We report a case of a grade V bladder injury complicating an open-book pelvic fracture following a road traffic accident. The bladder neck injury was primarily repaired in the emergency setting of a poor-resourced area with successful outcome. The dangers of urinary extravasation are still to be considered of importance and we advocate and encourage immediate/emergency open intervention although it remains controversial to say the least in a lesser resourced healthcare set up.
doi:10.1186/s13022-014-0004-8
PMCID: PMC4115162  PMID: 25076980
Pelvic injury; Bladder neck injury; Extravasation; Primary repair; Scrotal necrotizing fasciitis
6.  A preliminary investigation of anti-reflux intervention for gastroesophageal reflux related childhood-to-adult persistent asthma 
Background
Childhood-to-adult persistent asthma is usually considered to be an atopic disease. However gastroesophageal reflux may also play an important role in this phenotype of asthma, especially when it is refractory to pulmonary medicine.
Methods
Fifty-seven consecutive GERD patients who had decades of childhood-to-adult persistent asthmatic symptoms refractory to pulmonary medication were enrolled. GERD was assessed by a symptom questionnaire, endoscopy, reflux monitoring, and manometry, and treated by Stretta radiofrequency (SRF) or laparoscopic Nissen fundoplication (LNF). The outcomes were followed up with a questionnaire for an average of 3.3 ± 1.1 years.
Results
Upper esophageal sphincter hypotonia, lower esophageal sphincter (LES) hypotonia, shortened LES, and esophageal body dyskinesia were demonstrated by esophagus manometry in 50.9%, 43.9%, 35.1%, and 45.6% of the patients, respectively. The symptom scores for heartburn, regurgitation, coughing, wheezing, and chest tightness significantly decreased from 5.8 ± 2.0, 5.6 ± 2.0, 7.3 ± 1.6, 8.4 ± 1.2, and 8.1 ± 1.5, to 1.2 ± 1.8, 1.1 ± 1.6, 2.8 ± 2.5, 3.8 ± 2.7, and 3.9 ± 2.7, respectively, after anti-reflux treatment (P < 0.001).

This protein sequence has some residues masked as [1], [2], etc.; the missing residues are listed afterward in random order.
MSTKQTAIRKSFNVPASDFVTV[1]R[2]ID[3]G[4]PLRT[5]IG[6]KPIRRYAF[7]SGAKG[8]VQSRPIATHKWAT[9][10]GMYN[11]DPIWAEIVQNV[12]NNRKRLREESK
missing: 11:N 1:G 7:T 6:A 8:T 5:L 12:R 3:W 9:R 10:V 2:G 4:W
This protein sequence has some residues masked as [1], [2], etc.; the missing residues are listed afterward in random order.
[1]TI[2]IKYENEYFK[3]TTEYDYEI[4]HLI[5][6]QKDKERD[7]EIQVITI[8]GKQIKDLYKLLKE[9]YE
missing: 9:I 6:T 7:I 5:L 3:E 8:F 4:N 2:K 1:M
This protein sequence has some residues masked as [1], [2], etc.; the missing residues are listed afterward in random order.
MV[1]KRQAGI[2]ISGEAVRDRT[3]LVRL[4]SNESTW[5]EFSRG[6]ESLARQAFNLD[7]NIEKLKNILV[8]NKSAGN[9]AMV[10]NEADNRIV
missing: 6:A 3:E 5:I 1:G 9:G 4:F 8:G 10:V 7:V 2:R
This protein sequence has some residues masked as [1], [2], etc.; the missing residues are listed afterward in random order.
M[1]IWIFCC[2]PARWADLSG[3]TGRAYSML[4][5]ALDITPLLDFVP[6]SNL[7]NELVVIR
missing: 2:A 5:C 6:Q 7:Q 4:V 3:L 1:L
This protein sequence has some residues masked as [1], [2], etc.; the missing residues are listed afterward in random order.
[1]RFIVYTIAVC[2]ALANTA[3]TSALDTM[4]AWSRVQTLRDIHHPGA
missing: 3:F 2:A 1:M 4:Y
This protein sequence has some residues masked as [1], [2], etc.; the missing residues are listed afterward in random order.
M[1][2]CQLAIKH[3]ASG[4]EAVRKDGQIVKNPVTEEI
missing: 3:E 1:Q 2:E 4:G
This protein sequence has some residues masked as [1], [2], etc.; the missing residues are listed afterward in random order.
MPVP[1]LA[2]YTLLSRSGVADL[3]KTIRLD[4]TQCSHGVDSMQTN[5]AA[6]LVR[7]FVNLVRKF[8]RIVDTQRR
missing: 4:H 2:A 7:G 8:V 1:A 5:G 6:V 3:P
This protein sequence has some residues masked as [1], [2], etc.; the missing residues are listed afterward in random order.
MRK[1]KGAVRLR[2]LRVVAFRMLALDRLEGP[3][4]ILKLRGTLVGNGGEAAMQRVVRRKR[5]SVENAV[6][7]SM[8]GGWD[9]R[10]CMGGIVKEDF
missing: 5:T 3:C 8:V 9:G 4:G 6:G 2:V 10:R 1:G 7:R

Conclusions
Esophagus dysfunction is high in childhood-to-adult persistent asthmatic patients with GERD. SRF and LNF are both effective for esophagus symptoms as well as persistent asthmatic symptoms for these patients. GER may relate with asthmatic symptoms in some patients. Evaluating asthmatic patients for possible treatment of the underlying cause, such as GERD, may improve symptoms and prevent disease persistence.
doi:10.1186/1750-1164-8-3
PMCID: PMC4077581  PMID: 24987453
Asthma; Gastroesophageal reflux; Stretta radiofrequency; Laparoscopic nissen fundoplication
7.  Sentinel lymph node biopsy in esophageal cancer: an essential step towards individualized care 
Lymph node status is the most important prognostic factor in esophageal cancer. Through improved detection of lymph node metastases, using the sentinel lymph node concept, accurate staging and more tailored therapy may be achieved. This review article outlines two principle ways in which the sentinel lymph node concept could dramatically influence current standard of care for patients with esophageal cancer. We discuss three limitations to universal acceptance of the technique, and propose next steps for increasing enthusiasm amongst physicians and surgeons including the development of a universal tracer, and improved contrast agents with novel dual-modality ‘visibility’.
doi:10.1186/1750-1164-8-2
PMCID: PMC4019891  PMID: 24829610
Sentinel lymph node; Esophageal cancer; Micrometastasis; Isolated tumor cell; Endoscopic mucosal resection
8.  Female urethral diverticulum: cases report and literature 
Introduction
A female urethral diverticulum is an uncommon pathologic entity. It can manifest with a variety of symptoms involving the lower urinary tract. Our objective is to describe the various aspects of the diverticulum of the female urethra such as etiology, diagnosis and treatment.
Cases presentation
We report five female patients, without prior medical history. They had different symptoms: dysuria in four cases, recurrent urinary tract infection in three cases, stress incontinence in two cases and hematuria in two cases. All patients had dyspareunia. The physical exams found renitent mass located in the endovaginal side of urethra which drained pus in two cases. Urethrocystography found a diverticulum of urethra in all cases. Our five patients underwent diverticulotomy by endovaginal approach. The course after surgical treatment was favorable. The urinary catheter was withdrawn after ten days. Some recurrent symptoms were reported.
Conclusion
Evaluation of recurrent urinary complaints in young women can lead to the finding of a diverticulum of urethra. Urethrocystography can reveal this entity. Diverticulectomy by endovaginal approach is the best choice for treatment.
doi:10.1186/1750-1164-8-1
PMCID: PMC3930819  PMID: 24528809
Urethra; Diverticulum; Woman; Diverticulectomy; Endovaginal approach
9.  Rationale, bench testing and in vivo evaluation of a novel 5 mm laparoscopic vessel sealing device with homogeneous pressure distribution in long instrument jaws 
Background